Cloud budgets have expanded in the last two years. Although most see the pandemic as the cause, the reality is that IT dollars have shifted to the cloud for pragmatic reasons as well, such as shutting down aging data centers and upgrading security.
The mantra thus far has been “migrate, migrate, migrate,” lifting sets of applications and data from the traditional systems and plunking them down on one or more public clouds. Workload and data migration will continue to be where the money is being spent in the world of cloud computing.
We’re now seeing more strategic tasks being introduced as well. Here are three things to consider adding to your 2022 to-do list.
Focus more on cloudops needs, including AIops capabilities. Some enterprises have indeed built their cloud systems from the ground up with ops in mind, but for most enterprises it’s an afterthought to be dealt with at the end of the migration or development processes of net-new cloud systems.
You need to do two things: First, figure out how ops is supposed to work in detail. This means writing ops playbooks or whatever planning approaches you use. Second, get the tools in place for cloudops: AIops, security, governance, network operations, etc. This is typically a mix of some old and many new tools.
Consider layered security for your cloud-based systems. I’m seeing that most public cloud systems stood up today leverage minimum viable security (MVS). In other words, companies hope to get away with security systems that will meet the minimum-security requirements of their cloud-based applications and data. MVS is not a bad thing, but other security layers should be considered as well.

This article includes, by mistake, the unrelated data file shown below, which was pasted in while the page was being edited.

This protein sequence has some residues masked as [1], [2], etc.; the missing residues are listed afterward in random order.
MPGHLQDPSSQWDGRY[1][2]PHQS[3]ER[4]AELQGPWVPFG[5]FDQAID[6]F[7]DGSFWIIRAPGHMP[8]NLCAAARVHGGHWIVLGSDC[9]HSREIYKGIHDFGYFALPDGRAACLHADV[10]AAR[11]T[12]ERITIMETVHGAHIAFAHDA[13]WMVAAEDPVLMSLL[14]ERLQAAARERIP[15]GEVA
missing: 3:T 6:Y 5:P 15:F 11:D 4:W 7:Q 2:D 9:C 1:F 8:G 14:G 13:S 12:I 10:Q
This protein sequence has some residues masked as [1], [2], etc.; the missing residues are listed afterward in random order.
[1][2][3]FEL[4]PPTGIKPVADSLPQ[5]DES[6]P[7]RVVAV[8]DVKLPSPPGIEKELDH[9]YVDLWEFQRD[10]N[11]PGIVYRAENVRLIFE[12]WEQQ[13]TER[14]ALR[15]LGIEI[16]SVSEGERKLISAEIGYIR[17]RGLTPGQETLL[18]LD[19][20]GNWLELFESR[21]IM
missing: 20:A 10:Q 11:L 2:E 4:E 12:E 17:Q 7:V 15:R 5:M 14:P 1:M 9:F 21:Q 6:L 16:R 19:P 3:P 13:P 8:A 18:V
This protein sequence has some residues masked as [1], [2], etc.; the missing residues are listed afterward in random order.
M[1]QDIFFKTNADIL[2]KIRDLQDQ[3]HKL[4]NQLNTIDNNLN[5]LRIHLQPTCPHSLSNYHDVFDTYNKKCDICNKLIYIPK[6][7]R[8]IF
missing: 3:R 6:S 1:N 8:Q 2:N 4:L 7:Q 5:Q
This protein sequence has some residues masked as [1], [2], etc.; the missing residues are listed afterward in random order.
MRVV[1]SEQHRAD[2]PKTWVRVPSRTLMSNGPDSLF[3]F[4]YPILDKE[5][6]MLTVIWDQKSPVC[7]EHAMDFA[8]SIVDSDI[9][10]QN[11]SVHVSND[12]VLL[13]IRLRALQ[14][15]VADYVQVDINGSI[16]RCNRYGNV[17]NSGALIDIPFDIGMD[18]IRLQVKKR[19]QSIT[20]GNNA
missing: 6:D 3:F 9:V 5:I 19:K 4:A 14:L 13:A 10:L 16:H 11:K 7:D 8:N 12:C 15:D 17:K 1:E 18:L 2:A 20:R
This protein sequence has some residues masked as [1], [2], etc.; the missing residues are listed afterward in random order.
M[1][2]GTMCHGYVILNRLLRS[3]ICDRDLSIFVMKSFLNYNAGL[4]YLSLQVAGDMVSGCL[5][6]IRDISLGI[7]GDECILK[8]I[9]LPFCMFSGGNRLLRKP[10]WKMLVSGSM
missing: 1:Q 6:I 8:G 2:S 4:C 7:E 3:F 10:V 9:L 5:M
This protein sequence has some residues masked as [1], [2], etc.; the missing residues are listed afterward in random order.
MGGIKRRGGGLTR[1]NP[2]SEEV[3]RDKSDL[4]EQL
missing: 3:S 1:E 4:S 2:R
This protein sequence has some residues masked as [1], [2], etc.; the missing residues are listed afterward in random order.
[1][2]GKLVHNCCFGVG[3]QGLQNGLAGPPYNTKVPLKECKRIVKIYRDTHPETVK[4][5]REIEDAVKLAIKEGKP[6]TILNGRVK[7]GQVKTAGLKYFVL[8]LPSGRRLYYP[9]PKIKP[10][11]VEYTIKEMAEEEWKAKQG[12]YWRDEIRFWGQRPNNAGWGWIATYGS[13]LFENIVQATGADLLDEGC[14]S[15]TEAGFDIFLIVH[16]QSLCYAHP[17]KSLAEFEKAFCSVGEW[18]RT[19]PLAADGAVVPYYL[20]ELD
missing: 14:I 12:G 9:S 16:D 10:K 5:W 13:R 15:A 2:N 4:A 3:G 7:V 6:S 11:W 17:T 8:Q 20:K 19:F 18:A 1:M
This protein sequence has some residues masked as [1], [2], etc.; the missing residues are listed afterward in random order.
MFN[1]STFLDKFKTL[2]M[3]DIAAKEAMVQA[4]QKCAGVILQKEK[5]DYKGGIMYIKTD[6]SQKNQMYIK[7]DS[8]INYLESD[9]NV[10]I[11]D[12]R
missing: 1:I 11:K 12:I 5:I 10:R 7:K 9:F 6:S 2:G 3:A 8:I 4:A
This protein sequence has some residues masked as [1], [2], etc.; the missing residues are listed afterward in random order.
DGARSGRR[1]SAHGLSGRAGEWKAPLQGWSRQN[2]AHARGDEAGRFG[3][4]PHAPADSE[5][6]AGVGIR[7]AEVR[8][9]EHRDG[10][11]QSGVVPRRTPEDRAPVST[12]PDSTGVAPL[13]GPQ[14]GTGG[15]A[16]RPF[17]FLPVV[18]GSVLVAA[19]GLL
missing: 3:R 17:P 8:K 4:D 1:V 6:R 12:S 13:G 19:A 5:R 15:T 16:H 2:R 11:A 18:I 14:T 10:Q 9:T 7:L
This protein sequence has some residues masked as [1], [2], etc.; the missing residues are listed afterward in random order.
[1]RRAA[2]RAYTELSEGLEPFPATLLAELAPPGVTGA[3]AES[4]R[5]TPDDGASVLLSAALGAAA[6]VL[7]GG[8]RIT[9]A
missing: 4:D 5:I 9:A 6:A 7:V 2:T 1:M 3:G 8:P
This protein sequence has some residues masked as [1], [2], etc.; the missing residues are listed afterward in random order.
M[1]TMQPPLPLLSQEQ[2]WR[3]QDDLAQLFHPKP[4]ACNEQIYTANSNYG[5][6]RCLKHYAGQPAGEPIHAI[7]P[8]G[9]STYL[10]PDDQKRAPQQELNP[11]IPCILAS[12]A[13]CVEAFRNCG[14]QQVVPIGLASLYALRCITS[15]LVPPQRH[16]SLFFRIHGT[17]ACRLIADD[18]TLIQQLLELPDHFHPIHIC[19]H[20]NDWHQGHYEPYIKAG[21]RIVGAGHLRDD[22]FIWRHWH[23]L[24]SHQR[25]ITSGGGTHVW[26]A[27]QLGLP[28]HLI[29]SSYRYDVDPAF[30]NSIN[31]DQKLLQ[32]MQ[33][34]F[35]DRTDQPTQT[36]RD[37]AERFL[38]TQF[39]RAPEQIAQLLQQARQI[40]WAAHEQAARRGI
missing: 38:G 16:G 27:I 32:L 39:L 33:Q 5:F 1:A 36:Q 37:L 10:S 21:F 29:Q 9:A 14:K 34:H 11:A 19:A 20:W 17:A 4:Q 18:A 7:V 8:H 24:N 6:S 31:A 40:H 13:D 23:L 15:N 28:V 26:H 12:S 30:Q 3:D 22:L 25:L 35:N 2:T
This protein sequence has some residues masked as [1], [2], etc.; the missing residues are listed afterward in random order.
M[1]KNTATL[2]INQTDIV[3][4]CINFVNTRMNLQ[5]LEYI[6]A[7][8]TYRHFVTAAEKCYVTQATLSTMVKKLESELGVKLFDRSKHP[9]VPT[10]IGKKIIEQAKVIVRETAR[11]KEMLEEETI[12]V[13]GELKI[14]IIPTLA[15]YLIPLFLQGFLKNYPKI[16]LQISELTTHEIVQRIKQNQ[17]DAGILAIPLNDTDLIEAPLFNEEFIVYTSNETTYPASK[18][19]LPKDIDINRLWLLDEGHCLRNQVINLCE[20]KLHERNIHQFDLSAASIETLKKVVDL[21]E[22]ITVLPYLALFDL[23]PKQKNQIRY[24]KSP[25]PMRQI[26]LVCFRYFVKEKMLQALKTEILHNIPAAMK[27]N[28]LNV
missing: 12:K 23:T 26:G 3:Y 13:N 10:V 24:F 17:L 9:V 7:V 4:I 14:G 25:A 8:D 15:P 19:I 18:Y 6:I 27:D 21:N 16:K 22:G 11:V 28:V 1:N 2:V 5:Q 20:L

Security managers come to mind, especially for more complex architectures such as multicloud. These can sit above your different MVS technologies and make identity management, encryption, authentication systems, etc. easier to operate and thus more secure. Think of it as a master control center for all of cloud and sometimes non-cloud security.
Formally and consistently augment the skills of your team. If you think that cloud training within your company is one and done, you’re sorely mistaken. During the pandemic we learned to train on the fly using on-demand resources, cloud provider certification, and even structured on-the-job training where individuals could be mentored directly over Zoom. However, now that many of those skills have been obtained, some companies think training is over, at least as a larger strategic effort.
Now is the time to figure out your approach to cloud-skills training moving forward. Which platform and provider will be strategic partners? Miss this, and you’ll find that staff won’t feel like an investment is being made in their careers. You’ll also learn that skills become dated, and costly mistakes start occurring. Training should be ongoing and ever-changing around the needs of the cloud teams.
None of what I’ve said here should be new. The idea is to get these concepts funded, or strive for continuous funding. We’ve come this far. Let’s keep up the momentum.